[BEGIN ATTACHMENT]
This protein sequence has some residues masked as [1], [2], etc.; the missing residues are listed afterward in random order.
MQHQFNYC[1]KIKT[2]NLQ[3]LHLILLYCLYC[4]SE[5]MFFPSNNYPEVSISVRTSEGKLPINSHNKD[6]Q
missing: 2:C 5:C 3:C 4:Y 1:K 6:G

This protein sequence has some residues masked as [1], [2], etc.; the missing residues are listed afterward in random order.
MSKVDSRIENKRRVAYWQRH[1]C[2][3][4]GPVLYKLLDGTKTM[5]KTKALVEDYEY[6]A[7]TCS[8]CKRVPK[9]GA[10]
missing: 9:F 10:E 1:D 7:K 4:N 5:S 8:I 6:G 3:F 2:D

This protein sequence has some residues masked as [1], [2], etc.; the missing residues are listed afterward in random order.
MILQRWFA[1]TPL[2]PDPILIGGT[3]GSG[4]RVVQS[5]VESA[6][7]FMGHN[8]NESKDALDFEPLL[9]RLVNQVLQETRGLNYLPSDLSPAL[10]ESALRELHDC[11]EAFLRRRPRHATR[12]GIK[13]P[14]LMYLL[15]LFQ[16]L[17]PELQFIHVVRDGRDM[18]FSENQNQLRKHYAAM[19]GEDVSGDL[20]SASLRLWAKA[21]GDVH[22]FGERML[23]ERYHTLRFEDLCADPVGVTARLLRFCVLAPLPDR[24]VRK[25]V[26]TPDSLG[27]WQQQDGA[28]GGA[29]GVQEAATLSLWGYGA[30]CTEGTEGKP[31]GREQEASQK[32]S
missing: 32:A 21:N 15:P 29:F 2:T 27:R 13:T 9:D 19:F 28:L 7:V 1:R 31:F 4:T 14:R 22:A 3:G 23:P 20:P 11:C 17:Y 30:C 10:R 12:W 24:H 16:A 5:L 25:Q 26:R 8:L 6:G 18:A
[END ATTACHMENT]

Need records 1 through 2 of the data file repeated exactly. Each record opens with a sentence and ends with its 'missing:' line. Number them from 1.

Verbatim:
This protein sequence has some residues masked as [1], [2], etc.; the missing residues are listed afterward in random order.
MQHQFNYC[1]KIKT[2]NLQ[3]LHLILLYCLYC[4]SE[5]MFFPSNNYPEVSISVRTSEGKLPINSHNKD[6]Q
missing: 2:C 5:C 3:C 4:Y 1:K 6:G

This protein sequence has some residues masked as [1], [2], etc.; the missing residues are listed afterward in random order.
MSKVDSRIENKRRVAYWQRH[1]C[2][3][4]GPVLYKLLDGTKTM[5]KTKALVEDYEY[6]A[7]TCS[8]CKRVPK[9]GA[10]
missing: 9:F 10:E 1:D 7:K 4:N 5:S 8:I 6:G 3:F 2:D